If you are interested in the recorded panel discussions that occurred, you can find the attached video-links in ANGEL Early Career Researchers Conference: the University of Oulu, Finland from 11-12 June 2020
By: Cheryl Ng, Katie Ormrod and Nay Myo Htet
Amidst the lockdown measures of COVID-19, I tuned into the Academic Network on Global Education & Learning (ANGEL) Early Career Researchers Conference 2020, hosted by the University of Oulu on Zoom and waited excitedly. As people started streaming into the conference, I noticed my peers from BA (Hons) Education Studies, Katie and Nay in attendance too.
We had attended seminars with Dr Karen Pashby and Marta da Costa during our degree, and it was here that Global Education (GE) was first introduced to us through the unit: International Development, Education and Colonialism. The riveting in-class discussions about the different ways that education reproduces oppression and colonialism through knowledge/ power on a global level, sparked intriguing debates and conversations. Knowing Karen was invited as one of the keynote speakers amongst other leading scholars, and that Marta was presenting her doctoral research at the event, we were excited to register. It presented a great opportunity for us to see their work in the global education research field alongside other top scholars.
During the two-day event, panels consisting of academics and scholarships from across the globe led discussions on a broad range of interconnecting conceptualisations, raising new questions and possibilities regarding global education. Amongst the panel discussions, it was really interesting to listen in to Karen’s sharing on ethical considerations future researchers could think of applying for future research. The panellists also gave advice to researchers in their early careers. Although sometimes complex, these concepts were made wholly accessible to us because of what we had learned from our Education Studies degree.
We also had the chance to join small group break-out sessions. These sessions gave the options of listening to research presentations on topics such as GE in schools; social justice and culture; implementing GE; teacher engagement with GE and more. The researchers presented perspectives spanning across various contexts and ideas, demonstrating a broad range of studies in the field. This created a platform for eye-opening discussions, where we got to hear diverse viewpoints.
The presentations compelled us to think beyond our own perceptions and consider the views of diverse participants’ professional and cultural backgrounds related to global education. These little sessions were an enjoyable element of the conference and were also an opportunity to network and interact with academics with whom it would have been difficult for us to meet otherwise at this stage in our careers.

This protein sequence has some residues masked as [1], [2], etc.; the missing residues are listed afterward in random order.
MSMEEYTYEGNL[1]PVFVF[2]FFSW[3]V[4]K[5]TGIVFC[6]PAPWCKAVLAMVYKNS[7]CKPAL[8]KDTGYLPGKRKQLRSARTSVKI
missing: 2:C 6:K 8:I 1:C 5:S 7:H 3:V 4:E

Participating in ANGEL 2020, was a valuable experience which allowed us to interact and network with other participants, sharing our reflections and thoughts from what we have learned, are learning and future possibilities of our engagement with global education. After the event, we each have significant individual takeaways from participating in this conference. In the following paragraphs, we share our reflections on the experience.
I had two major personal and professional takeaways from the conference. An expanding professional network to learn from/ with. More questions to consider for the future. Both My BA dissertation and my MA proposal focused on international higher education (IHE). Hence, Xi Tao’s work discussed in the panel intrigued me. She and I exchanged our personal experiences as international students and shared our converging research interests despite the different contexts we engaged with. We even exchanged emails and continued our correspondence until today. Another presenter that I have kept in touch with since, was Guaravi Lobo. Her research focused on the role of religion in India’s education and its relation to nationalistic, cultural and identity tensions. Growing up in a Confucianist-centric society of Singapore, I related to the possibilities in education to deconstruct dominant cultural values and provide spaces for communal learning and sharing. It was the first time I had encountered Lobo’s framework and I enjoyed our conversation after, from which I learned a lot, opening new possibilities I could look into for future research. These were just some of the most significant experiences for me. Attending the conference challenged some of my perceptions and I felt as though I had unearthed more questions and considerations for the future which is exactly what I had hoped for in the pursuit of my university education. This experience has revealed the possibilities for interdisciplinary approaches and the wide scope that global education research encompasses. Prior to this conference, it had never crossed my mind that my interest in IHE was related to global citizenship. However, the discussions revealed to me the multiple ways global citizenship and identity is an interconnected part of IHE. As a fresh graduate, this event has affirmed that I am heading in the right direction regarding my own future career plans. Additionally, it has been a great opportunity to help me develop a growing network early in my journey.